A single physical transaction may generate
multiple business transactions


even inter
-
organisational ones




© Humberto Moran

Inventory
:


shrinkage control


stock failures


product recalls


perishables mgmt

Financial
:


payment conciliation


item
-
level costing


Item
-
level taxing


Stock recount

Control
:


tracking


locating


sensing


RFID transactions target many different
systems/modules

Physical world


RFID
-
transactions

Order entry:


build to order

Automation
:


mass customisation

Manufacturing
systems

ERP systems

SCM systems

Shipment
:


loses


damaged products


anti
-
counterfeit

SC design:


mass customisation

Material
management:


supplier upstream
tracking

Other systems

Security:


theft prevention

Sales and mktng
:


online product
information


product returns


self checkout

Business
Intelligence

© Humberto Moran

Implications


multiplicity of targets


RFID devices cannot be directly integrated
into existing ERPs


The integration RFID/ERP must be multipoint
and generate consistent transactions


The inter
-
organisational layer must convey
not only information about products, but also
about business transactions


There is a need for interoperability between
ERPs from different vendors (again!)



© Humberto Moran

(5) Duplicity of Information and
functionality of RFID
-
enhanced
systems and that of existing ERPs



Most existing ERP already include
information on physical entities


Product description at SKU level


Product location and stock levels


Inter
-
organisational transactions


Functionality also overlaps


Use of barcodes


Human
-
fed transactions

© Humberto Moran

RFID
-
generated information statically
relate to many existing ERP entities

RFID entities

Existing ERP
entities

Database




Present

Non
-
RFID
-
enhanced
information systems

RFID entities

Existing ERP
entities

Database


Future

RFID
-
enhanced information
systems

© Humberto Moran

Implications


data and
functionality overlap


Need for a separate storage for the new
physical information


Need for logical links with existing ERP
entities


Need for combined functionality


Need for bidirectional transactions to keep
both worlds “synchronised”

© Humberto Moran

(6) The new amount of data is
stunning


Tracking mass
-
produced goods such as cans
of soda will generate millions of transactions
every second


Most of these transactions are redundant;
others have meaning only to specific modules,
whole ERP or other IS; whilst others should be
shared beyond the organisation


Transactions will come not only from relevant
objects, but also from many other tagged
objects scanned by chance

© Humberto Moran

Reach of data/transactions

Company A

Company B

Physical world

© Humberto Moran

Implications


amount of data


This requires many filtering and interpretation layers: RFID
-
Generated data and their related business transactions should
be transmitted to the lowest meaningful possible level only


The integration should be flexible to adapt to different
configurations


All data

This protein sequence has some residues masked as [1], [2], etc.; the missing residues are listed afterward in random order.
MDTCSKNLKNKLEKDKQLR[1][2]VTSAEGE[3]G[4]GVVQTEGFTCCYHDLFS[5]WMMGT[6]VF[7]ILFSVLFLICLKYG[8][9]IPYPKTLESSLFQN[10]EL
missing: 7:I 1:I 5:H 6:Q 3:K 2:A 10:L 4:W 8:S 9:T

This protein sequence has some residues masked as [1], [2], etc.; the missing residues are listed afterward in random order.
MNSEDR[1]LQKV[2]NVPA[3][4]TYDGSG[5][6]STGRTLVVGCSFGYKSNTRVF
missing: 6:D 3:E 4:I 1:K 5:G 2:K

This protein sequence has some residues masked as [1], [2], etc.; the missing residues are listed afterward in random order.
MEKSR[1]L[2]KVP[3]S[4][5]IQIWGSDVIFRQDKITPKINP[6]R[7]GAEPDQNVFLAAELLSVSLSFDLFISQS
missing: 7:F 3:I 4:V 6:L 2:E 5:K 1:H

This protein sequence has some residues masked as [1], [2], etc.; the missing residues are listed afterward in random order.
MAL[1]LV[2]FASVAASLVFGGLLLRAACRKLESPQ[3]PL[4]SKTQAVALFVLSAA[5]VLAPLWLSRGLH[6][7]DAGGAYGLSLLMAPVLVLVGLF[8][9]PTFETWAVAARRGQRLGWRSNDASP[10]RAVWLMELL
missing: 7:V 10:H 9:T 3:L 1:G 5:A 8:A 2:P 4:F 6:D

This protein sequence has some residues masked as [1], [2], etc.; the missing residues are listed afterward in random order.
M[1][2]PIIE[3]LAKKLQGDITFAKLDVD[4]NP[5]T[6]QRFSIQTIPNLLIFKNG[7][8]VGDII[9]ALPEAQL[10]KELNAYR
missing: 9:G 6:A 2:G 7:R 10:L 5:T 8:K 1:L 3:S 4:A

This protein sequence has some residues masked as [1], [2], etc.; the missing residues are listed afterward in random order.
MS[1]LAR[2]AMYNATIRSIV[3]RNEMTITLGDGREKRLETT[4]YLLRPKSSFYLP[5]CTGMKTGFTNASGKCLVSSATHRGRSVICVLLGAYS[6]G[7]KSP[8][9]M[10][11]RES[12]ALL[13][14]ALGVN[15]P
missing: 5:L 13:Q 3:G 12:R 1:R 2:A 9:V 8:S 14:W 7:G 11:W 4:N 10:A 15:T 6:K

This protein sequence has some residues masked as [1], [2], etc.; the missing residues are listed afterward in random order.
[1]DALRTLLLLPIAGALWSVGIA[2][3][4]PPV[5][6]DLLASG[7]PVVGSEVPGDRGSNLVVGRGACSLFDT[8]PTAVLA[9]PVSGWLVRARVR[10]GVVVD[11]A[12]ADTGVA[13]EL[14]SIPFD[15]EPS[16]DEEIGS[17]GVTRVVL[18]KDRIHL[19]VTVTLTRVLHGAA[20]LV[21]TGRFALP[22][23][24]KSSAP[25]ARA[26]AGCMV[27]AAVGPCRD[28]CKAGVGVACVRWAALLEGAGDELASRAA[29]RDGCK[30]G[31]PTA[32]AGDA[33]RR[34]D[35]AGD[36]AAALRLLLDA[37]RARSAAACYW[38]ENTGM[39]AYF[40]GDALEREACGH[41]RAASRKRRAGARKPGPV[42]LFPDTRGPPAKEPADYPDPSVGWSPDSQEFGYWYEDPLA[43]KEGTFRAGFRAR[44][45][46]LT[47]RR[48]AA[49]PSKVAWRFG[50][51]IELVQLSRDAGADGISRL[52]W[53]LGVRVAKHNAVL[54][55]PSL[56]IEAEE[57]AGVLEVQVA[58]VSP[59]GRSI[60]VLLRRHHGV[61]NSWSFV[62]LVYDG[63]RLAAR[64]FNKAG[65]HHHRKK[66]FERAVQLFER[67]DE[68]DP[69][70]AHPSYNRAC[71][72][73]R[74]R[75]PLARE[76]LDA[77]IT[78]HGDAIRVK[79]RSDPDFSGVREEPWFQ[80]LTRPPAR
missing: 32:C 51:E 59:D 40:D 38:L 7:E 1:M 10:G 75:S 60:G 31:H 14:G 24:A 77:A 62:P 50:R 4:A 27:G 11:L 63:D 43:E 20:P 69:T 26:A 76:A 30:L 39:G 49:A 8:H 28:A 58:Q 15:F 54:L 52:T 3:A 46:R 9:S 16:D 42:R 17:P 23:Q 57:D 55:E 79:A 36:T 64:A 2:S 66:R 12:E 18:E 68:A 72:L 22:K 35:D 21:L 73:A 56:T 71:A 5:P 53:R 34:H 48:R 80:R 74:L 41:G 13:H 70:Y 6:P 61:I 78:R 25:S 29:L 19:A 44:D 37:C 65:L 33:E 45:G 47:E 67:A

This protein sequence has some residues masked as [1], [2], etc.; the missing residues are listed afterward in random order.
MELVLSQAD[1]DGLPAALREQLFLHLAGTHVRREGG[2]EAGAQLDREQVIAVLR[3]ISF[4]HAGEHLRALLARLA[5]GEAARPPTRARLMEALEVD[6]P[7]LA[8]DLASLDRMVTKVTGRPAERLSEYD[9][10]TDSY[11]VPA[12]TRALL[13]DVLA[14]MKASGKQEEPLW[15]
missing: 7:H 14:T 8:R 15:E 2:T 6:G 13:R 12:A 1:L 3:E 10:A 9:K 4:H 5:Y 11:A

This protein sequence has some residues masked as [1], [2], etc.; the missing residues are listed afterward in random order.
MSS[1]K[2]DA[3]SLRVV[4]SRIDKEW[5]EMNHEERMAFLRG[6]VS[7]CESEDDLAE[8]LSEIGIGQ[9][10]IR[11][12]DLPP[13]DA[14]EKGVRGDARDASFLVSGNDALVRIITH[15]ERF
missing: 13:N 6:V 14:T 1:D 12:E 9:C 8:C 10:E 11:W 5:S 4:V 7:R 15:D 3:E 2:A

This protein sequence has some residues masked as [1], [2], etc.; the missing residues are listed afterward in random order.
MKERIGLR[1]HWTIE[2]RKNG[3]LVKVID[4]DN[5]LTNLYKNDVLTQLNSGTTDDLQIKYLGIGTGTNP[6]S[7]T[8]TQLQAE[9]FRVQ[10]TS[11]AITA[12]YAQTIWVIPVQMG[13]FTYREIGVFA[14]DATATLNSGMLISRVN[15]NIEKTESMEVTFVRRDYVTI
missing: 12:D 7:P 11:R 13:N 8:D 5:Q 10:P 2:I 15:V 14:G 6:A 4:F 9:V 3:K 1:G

Exceptions only


Expectations (cache)


Different levels of trust among SC partners


The integration layer should then allow not only for data
transmission, but also for mobile business logic


This requires the creation of a new entity: the “Physical
Business Language” (PBL), providing business knowledge with
physical cognition and scope

© Humberto Moran

Integration

layer

Holistic integration layer

Physical world

Information world

Low
-
level
interface

Readers

Inventory

Logistics and
distribution

Financial

Information Systems

Sales and
marketing

INTERNET

Physical
meaning

Business
meaning

BI + AID
functionality

Manufacturing +
AID functionality

X

Logistics and Ds +
AID functionality

© Humberto Moran


Standard
-
based


Multidirectional


Flexible and interoperable


Independent from ERP


Allow anticipation of events


Centralised decisions

RFID/ERP Integration layer


characteristics
and general architecture

INTERNET

Inter
-
organisational
transactions

INTERNET

Inter
-
organisational
transactions

Transaction
interpreter /
generator and entity
linker

Business world

Database with
information about
physical objects

Low
-
level interface
with readers

Physical world

ERP Modules

Bespoke
Systems


Intelligent


Comprehensive


Automatic, reliable, transparent


Mobile business logic


Programmable and configurable


Distributed processing

© Humberto Moran

Remote database
with information
about physical
objects

INTERNET

Inter
-
organisational
transactions

Expectation
engine

INTERNET

Inter
-
organisational
transactions

Database with information
about physical objects

Expected events

Alarms

Industrial Control


Generator





BIS Transactions

ERP Modules

Bespoke
Systems

Configurable
business data
/ events
interface


Physical data / status

Transactio
n
interpreter
and entity
linker

Expectatio
n engine

Aggregatio
n /
Location
engine

Location /
routing
interface

Low
-
level interface with readers

GIS

RFID/ERP Holistic Integration Layer

Detailed Architecture

Business world

Physical world

© Humberto Moran

Summary


advantages of a holistic model


Clearly separates layer functions and relationships


Enhances interoperability at many different levels


Allows for incremental implementations


Makes possible reusing existing infrastructure


Maximises strategic value from expansion
possibilities


Accounts for both dynamic and static integration


Has clear
-
cut interfaces and functions per layer


Completely strips out business logic from the lower
levels


Provides business value by complementing the
RFID infrastructure


Maximises scalability

© Humberto Moran

Conclusions


The RFID revolution is incomplete and cannot
take place without the evolution of existing
business software, particularly the middleware


The integration of RFID and ERP is unique in
nature and different from other integration
approaches


Integrating RFID and ERP requires an
independent and autonomous integration layer
with very specific characteristics


ERP systems need to undergo a major
transformation to make the most of RFID

© Humberto Moran

Integration of RFID and ERP

Challenges and possibilities





Questions?




Humberto Moran

Research Fellow

Judge Institute of Management

University of Cambridge






June 2004

h.moran@jims.cam.ac.uk